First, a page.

A former British Airways flight attendant claims her health collapsed after she was “poisoned” by fumes while working on aircraft, as it emerged that four UK airlines are being sued by 74 cabin crew who say they were exposed to contaminated air.
Trudie Dadd, 56, says she suffered “unbelievable fatigue”, memory and stomach problems, confusion, and numbness in her feet after she was twice exposed in one year to fumes on BA flights.
The former purser, who flew with BA for 20 years, accused airlines of “burying their heads in the sand” and dismissing concerns about the health risks of so-called “fume events”.
Figures leaked to The Sunday Times showed there were at least 292 incidents of fumes or smoke inside aircraft operated by British carriers between June 2014 and May 2015. Illness was reported in 96 cases. The Civil Aviation Authority (CAA), which collects the data, would not comment on the figures.
Sources say there have been a spate of recent events involving BA’s fleet of so-called “super-jumbo” A380 passenger jets. There were 12 fume events on BA A380s in a 30-day period between October and November, according to one source. In one incident, involving a flight between Singapore and Heathrow last month, five cabin crew reported feeling ill, another source claimed.
Nearly all commercial airliners have a system that compresses air from the engines and uses it to pressurise the cabin. If, however, seals inside the engine leak, heated oil fumes can enter the air supply, contaminating it with chemicals that some experts believe can lead to serious health problems and in some cases death.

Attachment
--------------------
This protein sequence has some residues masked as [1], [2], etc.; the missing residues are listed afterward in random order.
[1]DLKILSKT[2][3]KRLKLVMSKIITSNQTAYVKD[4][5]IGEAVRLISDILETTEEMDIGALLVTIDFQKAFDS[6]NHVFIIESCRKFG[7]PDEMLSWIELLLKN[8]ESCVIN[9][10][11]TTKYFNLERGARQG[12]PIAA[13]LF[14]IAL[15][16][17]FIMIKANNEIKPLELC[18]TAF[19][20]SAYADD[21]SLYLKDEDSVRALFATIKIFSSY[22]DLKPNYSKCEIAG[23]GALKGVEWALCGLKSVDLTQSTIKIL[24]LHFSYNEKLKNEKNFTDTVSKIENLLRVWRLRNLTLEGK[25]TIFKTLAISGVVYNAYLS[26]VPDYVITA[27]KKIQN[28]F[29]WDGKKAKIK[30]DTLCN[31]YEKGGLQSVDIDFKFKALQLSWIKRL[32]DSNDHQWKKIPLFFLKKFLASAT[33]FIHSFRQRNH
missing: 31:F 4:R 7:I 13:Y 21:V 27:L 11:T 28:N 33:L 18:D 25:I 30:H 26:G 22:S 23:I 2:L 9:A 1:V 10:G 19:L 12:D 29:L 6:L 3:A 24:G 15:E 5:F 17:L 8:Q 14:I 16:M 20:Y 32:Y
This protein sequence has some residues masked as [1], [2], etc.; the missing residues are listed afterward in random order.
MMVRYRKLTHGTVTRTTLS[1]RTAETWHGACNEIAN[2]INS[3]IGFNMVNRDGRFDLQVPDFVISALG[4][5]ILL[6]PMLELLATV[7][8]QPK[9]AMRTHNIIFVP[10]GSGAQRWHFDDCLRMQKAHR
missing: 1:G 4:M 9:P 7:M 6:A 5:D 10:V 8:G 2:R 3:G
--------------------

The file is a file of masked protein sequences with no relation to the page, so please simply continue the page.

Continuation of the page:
Campaigners claim cabin crew are most at risk because of the cumulative effect of years of exposure to contaminated air.
Unite, the union, is representing 74 cabin crew, including Dadd, who claim they were made ill by toxic cabin fumes. More than 60 cases involve former BA staff. Virgin Atlantic, easyJet and Jet2 also face personal injury cases. “It is a health issue which the airline industry has been aware of for some time and is so serious that our members are likening it to the impact of asbestos on the building industry,” said Howard Beckett, Unite’s executive director for legal services.
Questions remain over the death in January 2014 of a BA steward, Matthew Bass, 35.
Toxic organophosphates — which are found in substances such as jet engine oil — were discovered in his body, an inquest heard last year.
The inquest will resume in the new year and could shed light on the risks posed by contaminated cabin air.
Dadd, from Sandhurst, Berkshire, claims she was exposed to a strong smell that she described as like bad feet mixed with nail polish remover, while she was preparing drinks in the galley of a BA flight from Madrid to Heathrow in April 2014. She felt ill as she drove home and, after returning to work for a few days, she remained in bed ill for around two weeks.
A year later, in April 2015, she experienced another strong chemical smell and then an exhaust smell as her aircraft came into land at Heathrow from Barcelona. “Over the next few months my health really started to deteriorate badly,” she said. “I couldn’t remember simple things